WIRED WORD…………The article below is going to guide our discussion this Sunday at Peace at 8:30 in the Fellowship Hall. I look forward to hearing your ideas and ways that Peace can better engage our youth with the Bible!
After Weeklong Retreat With Youth Group, Pastor Shares Impressions About Teenagers
The Wired Word for the Week of July 2, 2017
In the News
David Gushee, interim pastor of First Baptist Church of Decatur, Georgia, recently had what he describes as “a weeklong immersion experience” with his church’s youth group while they were on retreat together in Panama City, Florida. Afterward, on the church’s website, he shared with his congregation what he called “a completely unscientific set of impressions about characteristics of today’s teenagers.” That article was then picked up as a column by Religious News Service, where it was published under the title, “My Visit to the Land of Teenagers.”
Gushee started by noting that just about every one of the two dozen kids in the group was born in the 21st century, either in the year 2001 or soon thereafter and thus have no memory of 9/11 and were too young in 2007-2008 to be aware of the financial crash. “I wonder how much their consciousness has been shaped by historical events at all,” Gushee said.
What the kids seemed to know a lot about, said Gushee, were the words of every contemporary song they heard from every music collection they listened to from multiple iPhones during the six-hour drive to their retreat site. They were also up on the latest memes from YouTube, Twitter and other virtual reality media, the pastor said.
Gushee observed that the kids all had iPhones. None had a phone from any other provider. He soon realized that the only way to get the phones out of their hands during the retreat was to ban them.
The pastor was pleased to see that the kids were completely and unself-consciously inclusive racially. “They are real easy with each other across racial lines, almost as if the lines no longer exist for them,” Gushee said. “I thank God for where they are on this. They have much to teach their elders.”
Of concern to Gushee was the fact that only about half of the young people had any real familiarity with the Bible, and even those who did, though they had grown up in the church, “apparently hadn’t been taught much,” he said. But, he credited those kids for bringing with them friends who had no religious background.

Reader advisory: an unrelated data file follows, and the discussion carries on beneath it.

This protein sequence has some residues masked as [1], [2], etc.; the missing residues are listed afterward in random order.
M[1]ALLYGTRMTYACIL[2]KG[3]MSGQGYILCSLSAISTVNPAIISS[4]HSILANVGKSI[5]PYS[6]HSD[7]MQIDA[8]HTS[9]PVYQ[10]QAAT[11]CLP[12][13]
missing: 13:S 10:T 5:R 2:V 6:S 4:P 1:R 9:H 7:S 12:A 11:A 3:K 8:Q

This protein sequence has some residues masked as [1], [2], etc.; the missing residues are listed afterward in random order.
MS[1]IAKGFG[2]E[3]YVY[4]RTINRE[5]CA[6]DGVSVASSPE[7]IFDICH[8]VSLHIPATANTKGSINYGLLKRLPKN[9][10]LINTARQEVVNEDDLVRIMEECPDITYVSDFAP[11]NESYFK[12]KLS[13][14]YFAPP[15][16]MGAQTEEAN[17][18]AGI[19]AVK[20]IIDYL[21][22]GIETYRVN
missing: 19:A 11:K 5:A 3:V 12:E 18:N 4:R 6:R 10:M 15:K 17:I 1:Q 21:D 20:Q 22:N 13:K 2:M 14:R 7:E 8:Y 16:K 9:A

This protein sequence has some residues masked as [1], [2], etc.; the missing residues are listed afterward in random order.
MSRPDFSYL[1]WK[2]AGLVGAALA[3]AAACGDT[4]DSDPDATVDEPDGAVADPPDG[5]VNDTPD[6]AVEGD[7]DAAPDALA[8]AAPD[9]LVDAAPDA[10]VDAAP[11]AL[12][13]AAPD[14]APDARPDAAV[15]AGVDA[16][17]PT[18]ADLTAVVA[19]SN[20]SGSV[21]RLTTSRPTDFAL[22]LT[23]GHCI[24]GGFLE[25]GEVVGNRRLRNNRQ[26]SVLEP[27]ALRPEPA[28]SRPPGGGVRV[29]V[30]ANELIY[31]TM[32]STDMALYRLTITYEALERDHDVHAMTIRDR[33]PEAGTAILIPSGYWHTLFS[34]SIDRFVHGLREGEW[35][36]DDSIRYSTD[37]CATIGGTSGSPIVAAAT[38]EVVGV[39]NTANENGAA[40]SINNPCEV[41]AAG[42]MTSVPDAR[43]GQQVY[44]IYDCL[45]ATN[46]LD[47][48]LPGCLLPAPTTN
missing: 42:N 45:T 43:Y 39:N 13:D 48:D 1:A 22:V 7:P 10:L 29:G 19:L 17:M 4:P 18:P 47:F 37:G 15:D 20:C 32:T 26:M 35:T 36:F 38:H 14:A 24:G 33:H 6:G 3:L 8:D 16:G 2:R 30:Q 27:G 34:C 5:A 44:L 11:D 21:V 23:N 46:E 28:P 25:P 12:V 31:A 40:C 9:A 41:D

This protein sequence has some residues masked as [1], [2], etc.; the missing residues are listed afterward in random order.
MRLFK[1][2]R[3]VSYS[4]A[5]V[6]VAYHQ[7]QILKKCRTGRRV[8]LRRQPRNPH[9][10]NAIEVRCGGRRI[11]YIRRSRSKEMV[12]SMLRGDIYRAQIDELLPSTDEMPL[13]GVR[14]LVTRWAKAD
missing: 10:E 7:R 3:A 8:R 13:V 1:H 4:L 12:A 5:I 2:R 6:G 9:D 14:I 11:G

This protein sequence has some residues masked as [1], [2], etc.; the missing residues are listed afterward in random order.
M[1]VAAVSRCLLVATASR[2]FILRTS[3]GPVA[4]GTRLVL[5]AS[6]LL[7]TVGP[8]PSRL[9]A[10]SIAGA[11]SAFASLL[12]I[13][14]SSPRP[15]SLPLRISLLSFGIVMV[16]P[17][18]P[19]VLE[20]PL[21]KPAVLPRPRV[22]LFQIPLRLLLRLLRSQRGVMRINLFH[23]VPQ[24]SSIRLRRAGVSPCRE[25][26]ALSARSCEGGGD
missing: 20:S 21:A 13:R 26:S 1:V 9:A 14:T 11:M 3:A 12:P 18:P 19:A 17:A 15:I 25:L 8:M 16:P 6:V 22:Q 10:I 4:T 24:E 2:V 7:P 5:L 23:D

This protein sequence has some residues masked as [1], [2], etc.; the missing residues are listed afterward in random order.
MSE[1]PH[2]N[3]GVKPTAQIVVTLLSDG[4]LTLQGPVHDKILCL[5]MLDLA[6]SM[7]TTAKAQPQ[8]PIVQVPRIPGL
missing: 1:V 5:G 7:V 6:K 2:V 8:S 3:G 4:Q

The agenda for the retreat gave Gushee five sessions to give the kids an overview of the Bible, but he found that he had to start “almost entirely from scratch,” explaining the organization of the Bible, including such basics as the book/chapter/verse system, the main sections and “the whole Israel and the church thing,” the pastor said.
This led Gushee to conclude that for most kids, Christianity is no the longer the language spoken at home, as it was for many of today’s adults when they were young. “Ariana Grande, Beyoncé, Ed Sheeran, and the meme of the week are this generation’s native language, while everything else is a second or third language,” Gushee said.
Thankfully, the kids seemed eager to learn, Gushee observed, but added that the challenge is “daunting.” “How do we communicate the Christian faith in such a way that kids will care enough to first make the effort to learn this new language, and then decide that they want it to become the central language in their own life?” Gushee asked.
Additionally, Gushee asked, “Are we attempting a direct challenge to the mainstream culture that is wired directly into their brains via their earbuds, or are we merely supplementing it with a new addition? And in a cultural moment relentlessly tuned to the new and latest, how do we make a 2,000-year-old religion seem anything other than musty and ancient?”
From what he observed at the retreat, the pastor drew two additional conclusions:
First, it’s important to use modern Bible translations when teaching kids about the scriptures. “No more King James Version, ever,” he said.
Second, it’s necessary “to draw meaningful connections between what is going on in their lives and what is said in the Bible.” Gushee explained that “Job’s question about why innocent people suffer, Ecclesiastes on whether life is really meaningful, Song of Solomon on romantic passion, and the prophetic cry for justice, Jesus’ teachings about love of God and neighbor — these and much more still speak if we know how to help students draw the connections.”
More on this story can be found at these links:
The Big Questions
1. There is a saying that “Christianity is always just one generation away from extinction.” What do you think that means and do you agree? Why or why not? Someone also said “God has no grandchildren.” What does this say about the importance of a vigorous church membership training system for young people?
2. If you had five sessions to teach kids something about the Bible, what material would you cover, and why? Would it be all New Testament? Which parts of the Old Testament are essential to teach? Would you try to present the arc of scripture from the Garden of Eden to Revelation? Would it be verse oriented? story oriented? Why?
3. What is your answer to Gushee’s question: “How do we communicate the Christian faith in such a way that kids will care enough to first make the effort to learn this new language, and then decide that they want it to become the central language in their own life?”
4. What do you do in your family and/or in your church to make the Bible’s lessons more relevant and important to teenagers? What has worked, in your experience, to open a teenager’s heart and mind to hear the word?
5. Is youth ministry a priority in your church? Why or why not? Is it something everyone is involved in? Do you expect the youth leader or leaders to do the whole job? How are youth involved in weekly worship?